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Columbia TriStar Home Video presents
Spiritual Kung Fu (1979)

"Meditation is ridiculous! I will do as I please!"
- Yi (Jackie Chan)

Review By: Dan Lopez   
Published: October 07, 2002

Stars: Jackie Chan, Li Rung Chuen, Dean Shek, James Tien
Other Stars: Ching Wong, Yuen Biao
Director: Lo Wei

Manufacturer: DVCC
MPAA Rating: Not Rated for (mild violence)
Run Time: 01h:33:21s
Release Date: September 17, 2002
UPC: 043396094116
Genre: martial arts


Style
Grade
Substance
Grade
Image Transfer
Grade
Audio Transfer
Grade
Extras
Grade
C+ C-DC D-

DVD Review

Spiritual Kung Fu is, like many of Jackie Chan's older films, a bit odd and rough, but still has a certain importance in the realm of Hong Kong cinema. It was directed by Lo Wei (probably best known for his work with Bruce Lee), allowed Chan a lot of input on the fighting and physical comedy, and also featured an early (though brief) pairing of Chan with his Peking Opera cohort, Yuen Biao, who would later go on to make some devastatingly good movies with Chan. A popular genre in Chinese filmmaking is the ghost comedy, and Spiritual Kung Fu is basically that, despite a few action sequences. It showcases more of the "Buster Keaton-ish" side of Jackie Chan than the action hero side. In the story, he plays Yi, a student at a Shaolin Temple. However, unlike a decent student, Yi seems to care less whether or not he makes himself into a good monk or fighter or anything.

Continually getting into mischief and trouble with his friend (one of whom is played by Hong Kong regular Dean Shek), Yi shows little promise as anything but a troublemaker. One day, his temple is shaken up when a mysterious fighter breaks in and steals one of their ancient manuals, called "Five Fist Kung Fu." The art in the manual is deadly, and now some unknown foe (actually another fighter bitter at having lost so many tournaments to the Shaolin) has it. It can only be countered with a sacred fighting technique, but that manual has been lost for decades. After this disaster strikes, the Shaolin library is strangely taken over by a group of restless ghosts who make trouble. When Yi encounters the ghosts he successfully defeats them and makes them obey his commands. In the process of battling these ghosts (which includes urinating on them, oddly enough), he discovers the lost counter-manual to the "Five Fist Kung Fu." The ghosts, who represent the spirits of the Snake, Dragon, Tiger, Jaguar, and Crane, help Yi train his kung fu until he is powerful enough to face the new master of the Five Fists.

As a primarily comedy-based film, most of Spiritual Kung Fu involves Yi's confrontations and training with the ghosts, who are represented as traditional Chinese demons with white costumes, flaming red hair, and weird tu-tus. Ultimately, the problem with Hong Kong films that rely on comedy is that it's an acquired taste because of the high level of slapstick and general sillyness. Spiritual Kung Fu, to be honest, gets a little old after awhile; its goofy antics become tiresome. In its day, this might have been an excellent ghost/kung-fu collaboration, but so many films have topped it since (especially Mr. Vampire and Samo Hung's Spooky, Spooky, Spooky) that the effect is a bit muted. Chan has fun with the role, and some of the characters are pretty cool, but overall, this is a fairly mediocre entry in Chan's 1970s era work.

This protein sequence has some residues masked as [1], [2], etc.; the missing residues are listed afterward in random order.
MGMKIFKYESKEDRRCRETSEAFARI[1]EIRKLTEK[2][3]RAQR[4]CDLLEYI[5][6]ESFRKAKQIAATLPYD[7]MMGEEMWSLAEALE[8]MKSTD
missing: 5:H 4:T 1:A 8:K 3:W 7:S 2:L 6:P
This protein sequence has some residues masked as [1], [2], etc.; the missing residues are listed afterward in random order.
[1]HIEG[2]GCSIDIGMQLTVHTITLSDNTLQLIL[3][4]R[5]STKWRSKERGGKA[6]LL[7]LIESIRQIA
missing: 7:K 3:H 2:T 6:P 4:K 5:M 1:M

Rating for Style: C+
Rating for Substance: C-

 

Image Transfer

 One
Aspect Ratio1.33:1 - Full Frame
Original Aspect Rationo
Anamorphicno


Image Transfer Review: Visually, this disc fares quite poorly, thanks largely to an incorrect aspect ratio presentation. The movie is obviously widescreen, but is presented solely in full frame, which results in a total loss of composition. There's lots of action and dialogue that is completely obscured from vision, resulting in confusion as to what's happening in many scenes. In addition to this, the source video is amazingly poor quality, especially given past Columbia transfers of older Chan flicks like this. It is clearly analog, with loads of color blurring, scanlines, and even tracking errors. This is an amazingly bad transfer, simply put, and really makes this disc hard to recommend for purchase, even to die-hard Jackie Chan fans.

Image Transfer Grade: D

 

Audio Transfer

 LanguageRemote Access
MonoCantonese, Englishyes


Audio Transfer Review: Both the English and Cantonese dubs are acceptable, but low in quality. There's some slight hum accompanied with pops and clicks. It should be noted that, in a few sections of the Cantonese dub, the film shifts to English as, presumably, the original audio was lost.

Audio Transfer Grade: C

 

Disc Extras

Static menu with music
Scene Access with 28 cues and remote access
Subtitles/Captions in English with remote access
3 Other Trailer(s) featuring Panic Room, Spider-Man, The One
Packaging: Amaray
1 Disc
1-Sided disc(s)
Layers: single

Extras Review: There are no additional features, only some trailers. The presentation is average for Columbia's older martial arts films, with reworked cover art.

Extras Grade: D-

 

Final Comments

Spiritual Kung Fu is interesting, but easily surpassed by lots of Jackie Chan's own work. It makes a change of pace from many of his older martial films, but the comedy and martial arts mixture isn't done very well.

 


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